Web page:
Running my way through lockdown

Running my way through lockdown

Morning all. I have a hangover today. A few months ago, that wouldn’t have been particularly noteworthy. For the past 15 years up until COVID happened, I would tend to wake up a bit cloudy-headed with relative (but not, I would argue, concerning) regularity after one too many the night before. I am, after all, British, and that is what we do.

But the lockdown changed a lot. Since March, my social life has been limited to the occasional zoom call, the odd digital pub quiz and a weekly online poker game with friends. I still drink, of course, but not quite at the same vociferous intensity as before. A glass of wine here, a couple of beers there, but not much more than that. As much as online video conferencing software helps, its not quite the same as good old-fashioned physical interaction. Getting drunk on your own just isn’t as fun.

So last night, determined to end this healthy but slightly dull streak of sobriety, I got drunk for the first time since March. My girlfriend and I escaped the city for the weekend and boldly went where we hadn’t been for 12 weeks by having dinner in a restaurant. Inspired by the change in routine and a beautifully fruity Argentine malbec, we got slightly carried away and now my head hurts. I’m pretty tired, and this is taking me far longer than usual to write, but otherwise it was a roaring success. Getting drunk post-COVID, it turns out, is just as fun as getting drunk pre-COVID.

But while I plan to make my return to alcoholism permanent, I did enjoy certain positive adjustments to my life during sobriety. I slept better, and as a result of having more energy, was generally more productive. My waistline has shrunk noticeably. I also managed to stick to a regular running schedule for the first time in my life (you won’t be surprised to learn that, following last night’s excesses, I failed to get up for my planned morning jog this morning).

I’ve always been a sporty person. Through school I tried out a variety – football, badminton, cricket – before latterly focusing on rugby. In adulthood, I continue to play tennis regularly, while also dabbling in the odd 5-a-side football match and game of squash. I have done two full ski seasons in the Alps, and instead of sitting lifelessly on a holiday beach, I generally seek to fill the time with surfing, frisbee-ing or simply playing catch in the water.

But despite the fact that most of the aforementioned activities involve running in some form or another, I have never managed to get into it as a sport. I have only ever turned to running as a last resort, if there was no other more entertaining way of getting my heart rate up and stress levels down. As a result, I was always pretty bad at it. I would run 3 km on my gym’s treadmill in about 20 mins before having to stop, red-faced and breathless. I was so bad, in fact, that the very thought of running a marathon – or even a half marathon – seemed to me like a superhuman feat, something so far from the realms of possibility that it was simply incomprehensible. How can anyone run 26 miles if I, a young man in relatively good physical condition, cannot even muster two?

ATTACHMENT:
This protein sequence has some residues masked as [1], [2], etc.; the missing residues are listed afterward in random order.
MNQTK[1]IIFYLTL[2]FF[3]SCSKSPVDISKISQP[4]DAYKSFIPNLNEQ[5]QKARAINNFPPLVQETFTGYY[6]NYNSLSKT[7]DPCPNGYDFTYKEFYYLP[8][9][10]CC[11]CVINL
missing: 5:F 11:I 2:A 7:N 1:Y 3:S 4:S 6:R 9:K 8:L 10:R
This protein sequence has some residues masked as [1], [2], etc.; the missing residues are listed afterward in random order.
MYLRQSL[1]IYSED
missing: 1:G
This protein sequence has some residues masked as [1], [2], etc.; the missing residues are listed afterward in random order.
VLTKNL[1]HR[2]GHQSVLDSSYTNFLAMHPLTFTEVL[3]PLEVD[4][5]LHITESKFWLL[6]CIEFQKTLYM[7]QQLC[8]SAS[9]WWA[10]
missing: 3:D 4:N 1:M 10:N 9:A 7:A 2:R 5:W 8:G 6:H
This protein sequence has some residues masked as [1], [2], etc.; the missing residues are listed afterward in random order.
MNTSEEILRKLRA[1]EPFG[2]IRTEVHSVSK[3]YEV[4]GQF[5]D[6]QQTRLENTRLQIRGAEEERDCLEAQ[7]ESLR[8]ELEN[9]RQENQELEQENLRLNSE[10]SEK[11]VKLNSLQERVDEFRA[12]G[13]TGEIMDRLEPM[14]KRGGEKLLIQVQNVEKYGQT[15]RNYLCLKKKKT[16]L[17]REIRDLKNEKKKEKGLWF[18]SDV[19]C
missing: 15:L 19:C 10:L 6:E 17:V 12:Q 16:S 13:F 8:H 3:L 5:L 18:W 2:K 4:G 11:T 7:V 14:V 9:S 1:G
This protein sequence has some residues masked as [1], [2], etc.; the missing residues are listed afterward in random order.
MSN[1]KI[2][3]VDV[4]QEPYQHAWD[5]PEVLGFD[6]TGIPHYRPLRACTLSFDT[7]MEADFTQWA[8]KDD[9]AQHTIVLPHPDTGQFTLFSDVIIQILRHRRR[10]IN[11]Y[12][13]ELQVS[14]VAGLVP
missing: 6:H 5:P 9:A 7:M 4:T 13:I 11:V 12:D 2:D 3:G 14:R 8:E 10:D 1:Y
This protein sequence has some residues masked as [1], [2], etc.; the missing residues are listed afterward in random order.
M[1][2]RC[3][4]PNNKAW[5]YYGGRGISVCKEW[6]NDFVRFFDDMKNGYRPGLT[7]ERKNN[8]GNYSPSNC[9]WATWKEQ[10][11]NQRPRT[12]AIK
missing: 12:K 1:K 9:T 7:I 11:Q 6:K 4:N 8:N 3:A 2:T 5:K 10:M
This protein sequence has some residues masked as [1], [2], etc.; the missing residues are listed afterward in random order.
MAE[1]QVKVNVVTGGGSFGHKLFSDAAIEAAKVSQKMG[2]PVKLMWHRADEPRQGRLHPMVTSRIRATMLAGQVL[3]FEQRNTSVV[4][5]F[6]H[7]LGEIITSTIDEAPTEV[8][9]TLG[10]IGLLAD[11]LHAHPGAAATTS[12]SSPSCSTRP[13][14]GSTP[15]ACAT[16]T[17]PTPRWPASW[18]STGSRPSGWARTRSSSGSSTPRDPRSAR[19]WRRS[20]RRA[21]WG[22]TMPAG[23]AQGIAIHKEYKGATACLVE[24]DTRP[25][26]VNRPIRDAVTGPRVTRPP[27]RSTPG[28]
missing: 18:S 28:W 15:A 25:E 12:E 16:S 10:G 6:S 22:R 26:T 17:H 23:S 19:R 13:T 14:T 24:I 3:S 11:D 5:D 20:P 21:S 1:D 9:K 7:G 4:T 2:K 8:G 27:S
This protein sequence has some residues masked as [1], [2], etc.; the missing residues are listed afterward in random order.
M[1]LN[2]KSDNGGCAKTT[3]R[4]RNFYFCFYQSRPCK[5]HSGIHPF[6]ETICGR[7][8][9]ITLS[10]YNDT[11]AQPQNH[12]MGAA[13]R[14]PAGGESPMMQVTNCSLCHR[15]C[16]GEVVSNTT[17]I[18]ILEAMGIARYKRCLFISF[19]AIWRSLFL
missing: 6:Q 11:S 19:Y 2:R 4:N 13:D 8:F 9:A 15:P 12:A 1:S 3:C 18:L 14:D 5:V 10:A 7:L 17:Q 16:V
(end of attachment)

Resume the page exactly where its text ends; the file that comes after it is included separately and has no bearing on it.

I reconciled this feeling of inferiority and failure by telling myself that I wasn’t built for running. Average height and stocky, I am designed for short, sharp bursts of speed and power rather than the steady energy release required for long-distance running. In any case, its kind of boring and bad for the joints. That’s what I told myself.

Until lockdown. Spurred along by having more time and fewer hangovers – as well as the closure of my local tennis club – I finally started to get running. Every other day for the past two months (this morning’s blip not withstanding), I have laced up my trusty Asics and gone for a run. During this period I have shaved about eight minutes off my average 5km time. Admittedly, this speaks more to my pre-training lack of pace than my current abundance of it, but it is nevertheless gratifying to see real, concrete improvement from week to week.

To my surprise, its actually quite enjoyable. There is a certain simple beauty to running. Unlike pretty much all other forms of exercise, it is entirely free of any logistical constraints. It doesn’t matter where you are, who you’re with or what you’ve got with you; all you need to do is to get up, get your shoes on and get out the door. Within seconds you are outside in the fresh air and putting your heart to work. There are a few technical nuances that I have found to be quite important for beginners, like what to do with your feet and how to breathe properly (Christopher McDougall’s Born To Run is a brilliant book and great place to start for any newcomers out there), but generally speaking its as simple as it looks. Considering how long it takes to get good enough to truly enjoy other sports like tennis and cricket, for example, its easy to see why running is becoming so popular around the world.

Now don’t get me wrong, I still prefer “real” sports and will always choose to pick up a tennis racquet before lacing up my running shoes. The addition of some kind of ball tends to bring a healthy and enjoyable dose of adrenaline to an activity. Running offers a great feeling of satisfaction and accomplishment, but it isn’t fun in and of itself. Nevertheless, I am glad to know that I can do it now without getting filled with a sense of dread and trepidation as I set out the door. COVID-19 has been pretty shitty all around, but I suppose it has at least given me that.

Right, that’s all for today. Things are getting busier this week with the England cricket team playing the West Indies and Formula 1 starting back up again with the first race of the season in Austria, so you should have some less-rambly posts to read in the coming days. Have yourselves a good start to the week and see you on Wednesday.